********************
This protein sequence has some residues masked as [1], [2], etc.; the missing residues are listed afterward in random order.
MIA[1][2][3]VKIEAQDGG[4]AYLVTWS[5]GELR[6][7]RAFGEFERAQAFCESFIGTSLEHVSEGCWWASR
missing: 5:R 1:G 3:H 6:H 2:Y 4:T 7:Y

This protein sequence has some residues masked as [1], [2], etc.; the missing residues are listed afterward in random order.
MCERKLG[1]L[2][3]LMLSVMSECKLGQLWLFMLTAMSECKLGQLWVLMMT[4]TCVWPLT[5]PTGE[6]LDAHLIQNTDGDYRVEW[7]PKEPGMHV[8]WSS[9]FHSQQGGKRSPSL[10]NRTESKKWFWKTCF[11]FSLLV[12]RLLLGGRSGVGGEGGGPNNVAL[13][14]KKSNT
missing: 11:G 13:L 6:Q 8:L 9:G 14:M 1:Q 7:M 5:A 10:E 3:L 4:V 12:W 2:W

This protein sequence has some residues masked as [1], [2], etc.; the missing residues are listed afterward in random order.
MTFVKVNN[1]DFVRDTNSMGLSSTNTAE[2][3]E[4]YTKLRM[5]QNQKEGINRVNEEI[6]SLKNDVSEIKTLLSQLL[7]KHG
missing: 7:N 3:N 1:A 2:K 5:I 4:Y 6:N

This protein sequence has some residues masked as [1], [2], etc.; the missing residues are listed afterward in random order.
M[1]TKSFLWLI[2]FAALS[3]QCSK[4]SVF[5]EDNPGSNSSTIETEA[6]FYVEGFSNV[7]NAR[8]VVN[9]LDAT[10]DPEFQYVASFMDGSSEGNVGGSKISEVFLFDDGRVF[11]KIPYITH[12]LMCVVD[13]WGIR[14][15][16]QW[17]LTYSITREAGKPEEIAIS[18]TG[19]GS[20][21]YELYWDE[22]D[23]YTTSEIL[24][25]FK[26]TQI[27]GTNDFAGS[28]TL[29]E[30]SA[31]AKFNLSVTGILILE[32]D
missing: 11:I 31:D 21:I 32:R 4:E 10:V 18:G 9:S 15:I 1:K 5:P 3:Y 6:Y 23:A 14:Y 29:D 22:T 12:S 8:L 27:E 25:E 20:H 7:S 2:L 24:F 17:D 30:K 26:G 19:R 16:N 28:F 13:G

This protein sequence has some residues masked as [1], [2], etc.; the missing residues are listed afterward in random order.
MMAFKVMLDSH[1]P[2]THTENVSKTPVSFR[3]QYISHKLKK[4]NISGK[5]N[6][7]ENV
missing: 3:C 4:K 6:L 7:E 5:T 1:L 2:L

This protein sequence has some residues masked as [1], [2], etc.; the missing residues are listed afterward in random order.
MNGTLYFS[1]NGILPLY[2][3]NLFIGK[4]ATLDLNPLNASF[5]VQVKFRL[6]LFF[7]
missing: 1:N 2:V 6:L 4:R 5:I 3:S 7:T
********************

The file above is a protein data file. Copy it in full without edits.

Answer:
This protein sequence has some residues masked as [1], [2], etc.; the missing residues are listed afterward in random order.
MIA[1][2][3]VKIEAQDGG[4]AYLVTWS[5]GELR[6][7]RAFGEFERAQAFCESFIGTSLEHVSEGCWWASR
missing: 5:R 1:G 3:H 6:H 2:Y 4:T 7:Y

This protein sequence has some residues masked as [1], [2], etc.; the missing residues are listed afterward in random order.
MCERKLG[1]L[2][3]LMLSVMSECKLGQLWLFMLTAMSECKLGQLWVLMMT[4]TCVWPLT[5]PTGE[6]LDAHLIQNTDGDYRVEW[7]PKEPGMHV[8]WSS[9]FHSQQGGKRSPSL[10]NRTESKKWFWKTCF[11]FSLLV[12]RLLLGGRSGVGGEGGGPNNVAL[13][14]KKSNT
missing: 11:G 13:L 6:Q 8:L 9:G 14:M 1:Q 7:M 5:A 10:E 3:L 4:V 12:W 2:W

This protein sequence has some residues masked as [1], [2], etc.; the missing residues are listed afterward in random order.
MTFVKVNN[1]DFVRDTNSMGLSSTNTAE[2][3]E[4]YTKLRM[5]QNQKEGINRVNEEI[6]SLKNDVSEIKTLLSQLL[7]KHG
missing: 7:N 3:N 1:A 2:K 5:I 4:Y 6:N

This protein sequence has some residues masked as [1], [2], etc.; the missing residues are listed afterward in random order.
M[1]TKSFLWLI[2]FAALS[3]QCSK[4]SVF[5]EDNPGSNSSTIETEA[6]FYVEGFSNV[7]NAR[8]VVN[9]LDAT[10]DPEFQYVASFMDGSSEGNVGGSKISEVFLFDDGRVF[11]KIPYITH[12]LMCVVD[13]WGIR[14][15][16]QW[17]LTYSITREAGKPEEIAIS[18]TG[19]GS[20][21]YELYWDE[22]D[23]YTTSEIL[24][25]FK[26]TQI[27]GTNDFAGS[28]TL[29]E[30]SA[31]AKFNLSVTGILILE[32]D
missing: 11:I 31:D 21:I 32:R 4:E 10:V 18:G 9:S 15:I 1:K 5:P 3:Y 6:Y 23:A 14:Y 29:D 22:T 12:S 8:L 27:E 25:E 20:H 7:S 2:L 24:F 17:D 30:K 26:G 19:R 16:N 28:F 13:G

This protein sequence has some residues masked as [1], [2], etc.; the missing residues are listed afterward in random order.
MMAFKVMLDSH[1]P[2]THTENVSKTPVSFR[3]QYISHKLKK[4]NISGK[5]N[6][7]ENV
missing: 3:C 4:K 6:L 7:E 5:T 1:L 2:L

This protein sequence has some residues masked as [1], [2], etc.; the missing residues are listed afterward in random order.
MNGTLYFS[1]NGILPLY[2][3]NLFIGK[4]ATLDLNPLNASF[5]VQVKFRL[6]LFF[7]
missing: 1:N 2:V 6:L 4:R 5:I 3:S 7:T